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Super Smooth

[whitespace] Heads Up Super Band
Heads of Their Time: Keith Carlock (left), Joe McBride,
Gerald Veasley and Kenny Blake.

The Heads Up Super Band gives contempo jazz a good name

By Nicky Baxter

SMOOTH JAZZ has often been criticized for its blandness and lack of creative drive by purists--and rightly so. All too often, purveyors of the style fall back on musty musical clichés that do little to stir the imagination. Once in a while, however, smooth jazz does show signs of life. The Heads Up Super Band's Live at Berks Fest (Heads Up) offers an example of so-called contemporary jazz with at least some pizzazz. Dubbing this group a "Super Band" may be a bit of a stretch. Still, each member does possess a fairly impressive pedigree. Saxophonist Kenny Blake has a couple of hit albums under his belt; pianist/vocalist Joe McBride has recorded with Grover Washington; and drummer Keith Carlock is currently working on a project with Steely Dan. Bassist Gerald Veasley is perhaps the best known of the bunch, having performed with fusion pioneer Joe Zawinul and neobop pianist McCoy Tyner.

With the exception of Carlock, each member contributes material to this in-concert performance. McBride's songwriting is the most pop-oriented. His "Sweet Street" is fairly ordinary, although it does offer some nice George Benson-esque scatting. "One for Albert" is more substantial. A midtempo number, it has a relaxed feel that skirts tedium, thanks to a well-conceived arrangement that allows each member's instrumental voice room to breathe.

Veasley pitches in with "Night Games" and "Late Night at Camelot." The first is an eminently forgettable number that drags on way too long. Undermined by a limp arrangement and uninspired playing, "Camelot" doesn't fare much better. Kenny Blake's two tunes, "All's Well" and "Mississippi Mudslide," close the album. The former commences with some overly familiar contempo jazz conceits: wannabe stately chords plunked out on synth and lackluster rhythm-making don't add up to much. Things don't perk up much when Blake's horn assumes command. That changes, though, when a finger-snapping tick-tocky staccato riff is introduced. Blake's playing suddenly assumes more muscularity, and Veasley and Carlock zero in on groove with a subtle tenacity.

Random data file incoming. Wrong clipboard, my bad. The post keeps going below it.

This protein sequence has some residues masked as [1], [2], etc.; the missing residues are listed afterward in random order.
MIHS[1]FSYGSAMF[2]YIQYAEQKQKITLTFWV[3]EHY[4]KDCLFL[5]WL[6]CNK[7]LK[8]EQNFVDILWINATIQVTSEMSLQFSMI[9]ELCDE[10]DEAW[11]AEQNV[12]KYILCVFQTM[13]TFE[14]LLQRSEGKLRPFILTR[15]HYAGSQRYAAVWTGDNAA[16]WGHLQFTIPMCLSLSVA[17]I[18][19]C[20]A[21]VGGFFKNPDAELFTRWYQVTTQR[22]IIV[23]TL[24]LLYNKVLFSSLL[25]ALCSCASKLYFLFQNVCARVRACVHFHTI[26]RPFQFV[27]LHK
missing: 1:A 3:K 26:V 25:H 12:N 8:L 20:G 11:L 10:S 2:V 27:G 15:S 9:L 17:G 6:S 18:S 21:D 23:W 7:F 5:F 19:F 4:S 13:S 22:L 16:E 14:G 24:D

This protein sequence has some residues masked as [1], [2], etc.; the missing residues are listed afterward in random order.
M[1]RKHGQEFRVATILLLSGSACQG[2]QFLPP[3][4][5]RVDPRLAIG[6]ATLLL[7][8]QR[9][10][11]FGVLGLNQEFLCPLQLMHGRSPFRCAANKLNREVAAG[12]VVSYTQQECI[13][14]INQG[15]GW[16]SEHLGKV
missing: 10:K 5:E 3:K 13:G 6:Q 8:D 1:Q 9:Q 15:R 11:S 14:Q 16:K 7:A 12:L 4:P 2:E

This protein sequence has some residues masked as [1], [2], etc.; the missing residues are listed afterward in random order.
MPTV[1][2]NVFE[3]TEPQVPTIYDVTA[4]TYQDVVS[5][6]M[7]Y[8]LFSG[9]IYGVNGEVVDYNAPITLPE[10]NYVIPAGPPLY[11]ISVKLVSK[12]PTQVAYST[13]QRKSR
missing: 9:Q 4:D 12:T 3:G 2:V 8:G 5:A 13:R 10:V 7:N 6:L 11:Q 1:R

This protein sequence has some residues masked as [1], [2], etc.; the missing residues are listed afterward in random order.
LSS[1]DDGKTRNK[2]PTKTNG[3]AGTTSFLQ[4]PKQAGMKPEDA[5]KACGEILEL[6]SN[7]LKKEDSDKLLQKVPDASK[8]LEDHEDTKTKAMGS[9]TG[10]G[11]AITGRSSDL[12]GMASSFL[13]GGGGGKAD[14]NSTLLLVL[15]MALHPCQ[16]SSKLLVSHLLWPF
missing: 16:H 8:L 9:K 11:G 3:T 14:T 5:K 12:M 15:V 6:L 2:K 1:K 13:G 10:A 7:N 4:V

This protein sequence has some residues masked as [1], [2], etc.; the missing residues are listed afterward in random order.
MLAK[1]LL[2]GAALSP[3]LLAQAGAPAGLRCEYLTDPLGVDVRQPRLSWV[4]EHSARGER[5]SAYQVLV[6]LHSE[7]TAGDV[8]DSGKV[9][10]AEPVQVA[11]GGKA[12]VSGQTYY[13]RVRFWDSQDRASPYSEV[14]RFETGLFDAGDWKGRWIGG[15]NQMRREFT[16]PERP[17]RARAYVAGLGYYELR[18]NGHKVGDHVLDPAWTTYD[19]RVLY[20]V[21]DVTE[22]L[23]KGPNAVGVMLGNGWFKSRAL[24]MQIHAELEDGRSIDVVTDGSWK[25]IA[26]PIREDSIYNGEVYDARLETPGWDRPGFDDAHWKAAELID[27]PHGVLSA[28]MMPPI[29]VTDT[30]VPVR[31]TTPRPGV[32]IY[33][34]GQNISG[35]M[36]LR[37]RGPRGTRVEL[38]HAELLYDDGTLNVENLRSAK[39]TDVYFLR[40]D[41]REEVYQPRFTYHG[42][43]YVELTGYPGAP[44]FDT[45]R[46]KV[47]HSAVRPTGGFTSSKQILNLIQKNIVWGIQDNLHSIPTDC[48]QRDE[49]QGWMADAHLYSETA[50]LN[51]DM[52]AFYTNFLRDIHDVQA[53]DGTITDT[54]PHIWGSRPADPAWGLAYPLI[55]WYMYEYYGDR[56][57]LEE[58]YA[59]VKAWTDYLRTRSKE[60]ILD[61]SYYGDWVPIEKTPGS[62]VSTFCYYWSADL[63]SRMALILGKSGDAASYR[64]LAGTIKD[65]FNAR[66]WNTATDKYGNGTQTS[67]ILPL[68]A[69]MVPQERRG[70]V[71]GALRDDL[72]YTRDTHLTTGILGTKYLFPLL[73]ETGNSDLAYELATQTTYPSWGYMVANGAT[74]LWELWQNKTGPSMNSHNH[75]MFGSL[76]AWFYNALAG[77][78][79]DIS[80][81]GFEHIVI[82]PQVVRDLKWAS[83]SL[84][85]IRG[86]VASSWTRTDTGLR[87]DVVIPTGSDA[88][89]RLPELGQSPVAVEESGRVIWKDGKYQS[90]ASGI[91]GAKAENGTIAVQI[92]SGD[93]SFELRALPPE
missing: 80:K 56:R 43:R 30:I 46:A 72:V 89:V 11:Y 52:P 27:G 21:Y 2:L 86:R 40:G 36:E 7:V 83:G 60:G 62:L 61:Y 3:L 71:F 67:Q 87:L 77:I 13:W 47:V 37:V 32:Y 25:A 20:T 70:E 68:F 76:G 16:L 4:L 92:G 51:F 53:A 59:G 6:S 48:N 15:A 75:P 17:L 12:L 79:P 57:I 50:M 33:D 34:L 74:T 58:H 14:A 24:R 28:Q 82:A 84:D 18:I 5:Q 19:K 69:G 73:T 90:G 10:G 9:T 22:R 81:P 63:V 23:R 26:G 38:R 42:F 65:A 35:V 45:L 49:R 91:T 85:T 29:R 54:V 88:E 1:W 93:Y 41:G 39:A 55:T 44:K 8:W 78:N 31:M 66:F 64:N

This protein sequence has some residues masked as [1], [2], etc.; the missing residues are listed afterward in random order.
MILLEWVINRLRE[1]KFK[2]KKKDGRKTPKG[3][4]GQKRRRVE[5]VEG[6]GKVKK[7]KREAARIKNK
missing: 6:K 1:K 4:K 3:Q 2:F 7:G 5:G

"Mudslide" is, without question, the funkiest track here. Everyone gets to strut his stuff on this one. There's Blake doing his best to bring R&B sax saint King Curtis back to life, Veasley romping on the bass and Carlock delivering slap-happy stickwork. Veasley and Blake double their lines for a few measures, connecting like old friends. Shortly thereafter, the two go toe-to-toe in a withering exchange that more than makes up for the group's less-than-inspired playing elsewhere. One can only wonder what the crowd's reaction to the performance was; any evidence has been erased, leaving the impression that this was just another studio date. In any event, while the grooves worked by Heads Up Super Band may not be deep enough for diehard fans of funk or jazz, this performance does at times suggest that smooth jazz doesn't necessarily mean snooze jazz.

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From the January 28-February 3, 1999 issue of Metro.

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